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Repiping an old boiler

BigMak
BigMak Member Posts: 37
edited October 3 in THE MAIN WALL
I'm replacing most of the piping coming off my 60+ yrs boiler.
I have 4 zones, 2 are on zone valves, supplying baseboards.
Supply side: All black pipe is 1-1/4. started with 18 rise, then shutoff valve (wondering if this is appropriate), new temp/press gauge, 18 horizontal run, air scoop/expansion tank, flow control, 3 port headed.
Return: new drain valve, and shut off. replacing one of the circulators.

some questions i have are: when tightening black pipe, when do you know its right? (read; till you see a few threads left) this is not always the same with each connects.
Do i have all crucial elements? Add or remove anything? I hate to think i am missing something.




Comments

  • STEVEusaPA
    STEVEusaPA Member Posts: 5,187
    You’re changing all the piping and not the boiler?
    Why not a standard pumping away configuration for optimal performance?
    And even in the wrong spot, you should still use isolation flanges around the circulator.
    steve
    HVACNUT
  • Ctoilman
    Ctoilman Member Posts: 105
    Not for anything, but wouldn't changing out the Sharkbite fittings strewn about be a higher priority since they're dealing with pressures like 5 times more than the heating system?
    mattmia2
  • EBEBRATT-Ed
    EBEBRATT-Ed Member Posts: 9,678
    1 1/4" pipe use an 18" wrench. You will know when it's tight. Look at an elbow and measure how deep the threads are, when the pipe is tight it will be all the way in to the end of the threads in the fitting.......within reason, not all fittings are made to the exact same tolerances.

    What is the BTU of your boiler? 1 1/4" inch pipe is good for about 16gpm so if your boiler is 160,000 OUTPUT or less your ok on pipe size

    As others have mentioned putting the pump on the supply and pumping away from the expansion tank is the best way to go although many systems have been piped with the pump in the return.

  • HVACNUT
    HVACNUT Member Posts: 4,084
    It would have been nice to see you drop by before you started any work. 
    Feel like starting over?
  • BigMak
    BigMak Member Posts: 37
    @STEVEusaPA: yes, i did notice that i forgot the isolation valves. do plan on putting on.
    to late to get new boiler. I eventually will.
    why is it better to but the circulators on the supply as oppose to the return?
  • BigMak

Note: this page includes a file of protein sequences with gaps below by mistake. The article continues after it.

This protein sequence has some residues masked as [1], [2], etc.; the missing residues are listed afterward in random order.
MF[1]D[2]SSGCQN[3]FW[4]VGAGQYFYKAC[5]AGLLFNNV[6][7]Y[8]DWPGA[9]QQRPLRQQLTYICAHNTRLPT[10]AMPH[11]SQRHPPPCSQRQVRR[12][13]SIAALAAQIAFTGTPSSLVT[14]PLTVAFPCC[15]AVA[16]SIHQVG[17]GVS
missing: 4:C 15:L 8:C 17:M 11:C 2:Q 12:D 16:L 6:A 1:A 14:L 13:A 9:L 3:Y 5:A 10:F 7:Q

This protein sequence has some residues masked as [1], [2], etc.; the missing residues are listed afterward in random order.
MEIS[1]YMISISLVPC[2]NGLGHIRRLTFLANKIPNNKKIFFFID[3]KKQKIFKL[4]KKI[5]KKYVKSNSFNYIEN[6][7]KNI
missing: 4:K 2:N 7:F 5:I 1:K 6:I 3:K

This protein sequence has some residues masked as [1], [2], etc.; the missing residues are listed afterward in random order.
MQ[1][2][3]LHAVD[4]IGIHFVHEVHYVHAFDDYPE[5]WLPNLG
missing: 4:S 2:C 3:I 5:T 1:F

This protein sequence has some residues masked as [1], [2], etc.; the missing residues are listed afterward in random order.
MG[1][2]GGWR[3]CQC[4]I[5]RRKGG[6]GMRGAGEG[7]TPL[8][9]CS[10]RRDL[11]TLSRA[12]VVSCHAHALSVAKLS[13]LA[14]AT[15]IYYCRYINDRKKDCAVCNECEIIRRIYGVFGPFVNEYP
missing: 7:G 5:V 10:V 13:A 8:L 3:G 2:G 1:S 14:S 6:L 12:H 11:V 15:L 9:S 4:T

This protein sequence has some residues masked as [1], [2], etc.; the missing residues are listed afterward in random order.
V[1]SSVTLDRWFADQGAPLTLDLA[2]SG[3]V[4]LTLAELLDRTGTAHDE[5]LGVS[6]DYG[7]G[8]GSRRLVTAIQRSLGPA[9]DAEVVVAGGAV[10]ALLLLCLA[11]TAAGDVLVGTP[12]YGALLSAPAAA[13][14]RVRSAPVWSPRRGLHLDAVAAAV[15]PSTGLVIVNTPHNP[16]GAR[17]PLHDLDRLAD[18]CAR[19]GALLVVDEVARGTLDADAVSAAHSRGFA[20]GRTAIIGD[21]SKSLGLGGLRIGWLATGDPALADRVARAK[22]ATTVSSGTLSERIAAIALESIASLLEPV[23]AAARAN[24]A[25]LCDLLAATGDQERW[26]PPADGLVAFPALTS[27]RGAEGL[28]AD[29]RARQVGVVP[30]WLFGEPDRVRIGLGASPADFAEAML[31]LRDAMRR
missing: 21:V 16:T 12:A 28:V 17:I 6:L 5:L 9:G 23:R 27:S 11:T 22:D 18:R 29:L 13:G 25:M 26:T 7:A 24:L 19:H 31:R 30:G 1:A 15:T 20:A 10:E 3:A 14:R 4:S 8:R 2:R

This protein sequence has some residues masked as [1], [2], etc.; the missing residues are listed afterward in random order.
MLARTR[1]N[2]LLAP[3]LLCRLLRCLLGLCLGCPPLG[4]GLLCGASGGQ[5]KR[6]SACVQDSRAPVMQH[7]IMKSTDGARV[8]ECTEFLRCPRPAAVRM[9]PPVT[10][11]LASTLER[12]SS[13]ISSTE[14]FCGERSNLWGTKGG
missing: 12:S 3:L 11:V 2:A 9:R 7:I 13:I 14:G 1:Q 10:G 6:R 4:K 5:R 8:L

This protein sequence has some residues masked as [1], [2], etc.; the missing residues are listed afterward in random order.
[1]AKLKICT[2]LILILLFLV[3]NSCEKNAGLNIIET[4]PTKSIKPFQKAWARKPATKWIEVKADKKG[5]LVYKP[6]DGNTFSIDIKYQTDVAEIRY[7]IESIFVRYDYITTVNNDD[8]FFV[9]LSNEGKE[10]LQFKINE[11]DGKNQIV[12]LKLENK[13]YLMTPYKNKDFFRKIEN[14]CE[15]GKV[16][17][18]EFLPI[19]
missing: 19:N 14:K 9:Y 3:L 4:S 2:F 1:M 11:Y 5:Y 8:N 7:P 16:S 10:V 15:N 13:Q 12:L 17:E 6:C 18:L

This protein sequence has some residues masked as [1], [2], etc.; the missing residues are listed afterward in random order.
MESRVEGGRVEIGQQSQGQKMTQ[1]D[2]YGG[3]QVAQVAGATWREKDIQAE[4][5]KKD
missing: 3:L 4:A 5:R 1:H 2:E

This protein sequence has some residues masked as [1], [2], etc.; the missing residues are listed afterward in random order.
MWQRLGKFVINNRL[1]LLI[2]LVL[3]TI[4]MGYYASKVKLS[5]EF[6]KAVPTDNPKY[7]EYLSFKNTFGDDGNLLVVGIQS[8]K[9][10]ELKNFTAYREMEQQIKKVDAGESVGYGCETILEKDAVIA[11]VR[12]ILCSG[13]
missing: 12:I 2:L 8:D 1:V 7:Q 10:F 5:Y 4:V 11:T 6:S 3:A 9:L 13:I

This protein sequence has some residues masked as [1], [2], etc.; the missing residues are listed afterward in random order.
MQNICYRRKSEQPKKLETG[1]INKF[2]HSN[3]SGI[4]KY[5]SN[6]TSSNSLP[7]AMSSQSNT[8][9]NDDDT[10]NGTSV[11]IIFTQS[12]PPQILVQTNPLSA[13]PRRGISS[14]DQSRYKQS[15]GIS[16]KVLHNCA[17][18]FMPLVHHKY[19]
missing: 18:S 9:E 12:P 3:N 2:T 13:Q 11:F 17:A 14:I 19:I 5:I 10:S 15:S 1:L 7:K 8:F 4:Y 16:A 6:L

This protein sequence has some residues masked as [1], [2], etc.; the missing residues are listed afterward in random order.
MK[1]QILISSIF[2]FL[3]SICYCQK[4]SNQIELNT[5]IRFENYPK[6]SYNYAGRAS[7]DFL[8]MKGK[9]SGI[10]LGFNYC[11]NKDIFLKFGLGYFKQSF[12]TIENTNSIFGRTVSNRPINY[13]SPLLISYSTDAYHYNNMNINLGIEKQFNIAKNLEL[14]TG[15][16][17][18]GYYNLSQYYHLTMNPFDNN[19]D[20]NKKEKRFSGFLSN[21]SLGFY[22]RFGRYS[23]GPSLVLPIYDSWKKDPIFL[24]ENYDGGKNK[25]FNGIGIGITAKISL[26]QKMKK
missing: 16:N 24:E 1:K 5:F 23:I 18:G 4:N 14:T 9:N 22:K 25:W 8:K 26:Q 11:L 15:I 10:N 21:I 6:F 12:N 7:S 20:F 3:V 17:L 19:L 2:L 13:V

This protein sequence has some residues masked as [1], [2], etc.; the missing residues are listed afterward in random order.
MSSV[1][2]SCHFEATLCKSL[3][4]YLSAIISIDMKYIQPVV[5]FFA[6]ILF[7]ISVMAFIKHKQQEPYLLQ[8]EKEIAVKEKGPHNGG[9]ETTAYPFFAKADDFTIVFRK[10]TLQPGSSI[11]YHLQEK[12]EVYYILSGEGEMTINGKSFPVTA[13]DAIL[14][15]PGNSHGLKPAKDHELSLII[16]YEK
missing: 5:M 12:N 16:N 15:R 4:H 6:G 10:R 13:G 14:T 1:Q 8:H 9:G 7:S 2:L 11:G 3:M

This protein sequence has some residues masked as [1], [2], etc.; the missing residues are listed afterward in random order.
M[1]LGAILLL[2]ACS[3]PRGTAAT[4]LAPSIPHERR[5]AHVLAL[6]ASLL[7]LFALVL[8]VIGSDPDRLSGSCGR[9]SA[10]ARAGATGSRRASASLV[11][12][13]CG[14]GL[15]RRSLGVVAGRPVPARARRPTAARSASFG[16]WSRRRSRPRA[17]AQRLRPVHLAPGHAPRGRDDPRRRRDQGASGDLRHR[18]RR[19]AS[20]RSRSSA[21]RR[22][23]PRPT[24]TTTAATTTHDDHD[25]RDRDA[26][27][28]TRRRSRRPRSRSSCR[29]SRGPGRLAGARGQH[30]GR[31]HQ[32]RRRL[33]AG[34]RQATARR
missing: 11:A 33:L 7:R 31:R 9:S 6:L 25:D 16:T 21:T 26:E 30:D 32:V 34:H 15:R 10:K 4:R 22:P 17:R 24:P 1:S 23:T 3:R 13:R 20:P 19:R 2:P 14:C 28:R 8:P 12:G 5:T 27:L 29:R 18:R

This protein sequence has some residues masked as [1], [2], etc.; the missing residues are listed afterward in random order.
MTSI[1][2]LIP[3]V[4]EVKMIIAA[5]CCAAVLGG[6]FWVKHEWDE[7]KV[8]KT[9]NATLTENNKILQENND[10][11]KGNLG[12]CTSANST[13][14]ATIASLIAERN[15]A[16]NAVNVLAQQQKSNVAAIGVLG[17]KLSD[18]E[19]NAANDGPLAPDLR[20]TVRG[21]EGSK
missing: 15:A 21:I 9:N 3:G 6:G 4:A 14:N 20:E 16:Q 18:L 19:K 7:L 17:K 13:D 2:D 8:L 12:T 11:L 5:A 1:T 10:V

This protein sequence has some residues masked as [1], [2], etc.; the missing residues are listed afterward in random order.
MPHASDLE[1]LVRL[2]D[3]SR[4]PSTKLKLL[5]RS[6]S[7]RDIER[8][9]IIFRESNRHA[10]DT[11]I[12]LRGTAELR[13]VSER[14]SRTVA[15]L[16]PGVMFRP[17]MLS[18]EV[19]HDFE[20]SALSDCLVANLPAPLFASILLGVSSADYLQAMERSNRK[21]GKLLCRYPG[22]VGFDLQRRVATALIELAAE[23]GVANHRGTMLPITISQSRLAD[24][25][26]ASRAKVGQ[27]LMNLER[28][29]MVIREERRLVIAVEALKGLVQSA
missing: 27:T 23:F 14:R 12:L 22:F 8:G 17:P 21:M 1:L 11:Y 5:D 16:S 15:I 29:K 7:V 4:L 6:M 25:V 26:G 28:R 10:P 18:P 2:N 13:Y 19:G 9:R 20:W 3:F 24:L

BigMak Member Posts: 37
    @Ctoilman; the shark bits have been there for 10 yrs, not an issue. I use them sparingly, and probably will change to pex fitting and clamp.
    what do you think about the supply side i working on now?
    mattmia2
  • BigMak
    BigMak Member Posts: 37
    @HVACNUT Drop by? where? I'm only 25% in. what would you do different?
  • BigMak
    BigMak Member Posts: 37
    @EBEBRATT-Ed; I have no idea what the btu of this boiler is. I'm using a becket burner with a 1.25gh tip. I don't think it is over 160BTUs. although from the size of it, i think it could with a larger tip. this is what the whole thing looks like.

  • mattmia2
    mattmia2 Member Posts: 3,668
    BTW, those little pieces of corrugate paper are almost certainly a layer of asbestos paper between the jacket and the heat exchanger of the boiler for insulation.
  • mattmia2
    mattmia2 Member Posts: 3,668
    This is why the circulator should be on the supply along with the expansion tank if it is a bladder tank:
    https://heatinghelp.com/systems-help-center/pumping-away-piping/
    BigMak
  • BigMak
    BigMak Member Posts: 37
    edited October 7
    @mattmia2: yes i'm aware of that. another reason to replace boiler. I was told if i don't disturb, it's not an issue. when i replace the boiler, it is a concern of mine. I imagine I'll be needing an abatement company to remove. any suggestions?

    thanks for the pump away piping article. Unfortunately, to far along to change. I will definitely do with new boiler.

    Q: with one circulator and 2 zone valves, would I use a mono flow or diverter tee? one on the supply and one on the return?
  • JakeCK
    JakeCK Member Posts: 248
    Hows that Rheem/Ruud/Richmond Hybrid hot water tank working for you?
  • BigMak
    BigMak Member Posts: 37
    @JakeCK: the rheem Hybrid HW is amazing!! first off I have solar that's over producing, so free electric. I had a std electric Hot WH, and then I installed the hybrid, cut the use down to 25% of previous. plus it help to dehumidify basement. I highly recommend.
  • STEVEusaPA
    STEVEusaPA Member Posts: 5,187
    mattmia2 said:

    This is why the circulator should be on the supply along with the expansion tank if it is a bladder tank:
    https://heatinghelp.com/systems-help-center/pumping-away-piping/

    Here's another reason:
    steve
    BigMak
  • JakeCK
    JakeCK Member Posts: 248
    BigMak said: